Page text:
Regulating Anonymity, Balancing Opposite Ends of The Spectrum

In July 2019 we were asked for comment from Malta Financial Services Agency (MFSA), we focused on questions 10 ,12 and general comments as they most pertained to our platform capabilities, in the MFSA Security Token Offering Consultation Doc. July 19, 2019

We thought we would share our comments with the community as we are now engaging with several nations regulatory bodies based on our technologies capabilities. This will give a little insight into our approach and strong belief in regulatory necessity both consumer and business protection and balancing with the basic right to privacy and anonymity in everyday transaction as is afforded by fiat while enhancing KYC, AML.

We have released pre-alpha code of one technology innovation, the eXtensible Blockchain Object Model (XBOM), which has been integrated into Hyperledger Fabric v1.4.3 and v2.0 for Enterprise subscription service and will be a ongoing revenue stream for the Prasaga Foundation. This will allow development of the open, permissionless, trustless, scalable, secure, DataGrid Blockchain, launch of the DGT and granting of all technologies under the Foundation to the world.

Prasaga Response

Thank you for preparing this paper and the request for comments.

Q10 — Do you agree that a permission-less decentralized exchange could pose difficulties in ensuring compliance with the transaction reporting requirements contained in MiFIR?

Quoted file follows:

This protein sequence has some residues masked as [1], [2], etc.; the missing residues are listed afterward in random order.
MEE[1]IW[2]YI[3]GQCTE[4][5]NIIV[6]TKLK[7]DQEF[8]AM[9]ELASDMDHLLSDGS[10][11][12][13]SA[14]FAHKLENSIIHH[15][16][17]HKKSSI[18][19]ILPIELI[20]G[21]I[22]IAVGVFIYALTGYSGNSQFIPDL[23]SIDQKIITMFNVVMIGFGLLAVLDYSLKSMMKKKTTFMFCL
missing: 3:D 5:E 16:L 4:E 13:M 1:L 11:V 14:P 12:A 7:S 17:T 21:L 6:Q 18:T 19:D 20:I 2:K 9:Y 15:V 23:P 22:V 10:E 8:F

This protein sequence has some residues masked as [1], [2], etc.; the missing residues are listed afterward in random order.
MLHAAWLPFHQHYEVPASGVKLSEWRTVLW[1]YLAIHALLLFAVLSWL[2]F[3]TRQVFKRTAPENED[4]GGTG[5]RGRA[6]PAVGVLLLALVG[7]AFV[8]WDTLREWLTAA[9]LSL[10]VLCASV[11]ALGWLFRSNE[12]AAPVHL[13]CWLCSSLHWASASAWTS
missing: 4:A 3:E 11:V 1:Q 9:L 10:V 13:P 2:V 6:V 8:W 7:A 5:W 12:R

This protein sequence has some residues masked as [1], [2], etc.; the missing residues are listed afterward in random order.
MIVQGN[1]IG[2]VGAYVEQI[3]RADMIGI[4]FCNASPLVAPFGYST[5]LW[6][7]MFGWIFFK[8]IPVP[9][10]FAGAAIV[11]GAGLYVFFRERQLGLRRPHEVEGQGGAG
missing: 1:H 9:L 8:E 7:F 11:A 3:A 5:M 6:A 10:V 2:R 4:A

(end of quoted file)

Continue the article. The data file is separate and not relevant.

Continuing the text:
Q12 — From the general findings, it appears that a trading platform operating a permission-less decentralized exchange will pose various difficulties from a regulatory point of view. Would you agree? How do you believe that such difficulties can be overcome?

Prasaga Foundation’s full open project is to develop our Pat. Pend. blockchain technologies which include concepts aimed at decentralized permissionless markets for various types of assets including securities.

The technology can support decentralized non-custodial markets, centralized custodial markets, and variations.

We believe that a lot of the issues being raised in the paper can be dealt with using an alternative blockchain architecture we are developing, reducing or eliminating the dependency on permissioned blockchains, intermediaries etc.

We would note that the technology we are developing is a new approach to how assets are managed on a blockchain, how they are priced and traded, etc.

We fully agree with the underlying concerns about avoiding fraud, money laundering, general criminal activity and a variety of other issues. However, we believe our technology approach can address these issues without resorting to permissioned blockchains and/or broker intermediaries. We would also note that our technology does not prevent the use of permissioned blockchains and broker intermediaries. That is, it is not mutually exclusive.

To give you some idea of how we address most of the problems listed regarding regulatory aspects, the approach we are using is that each individual account on our blockchain contains within it a variety authorizations for the type of assets it is allowed to own, types of trades and similar.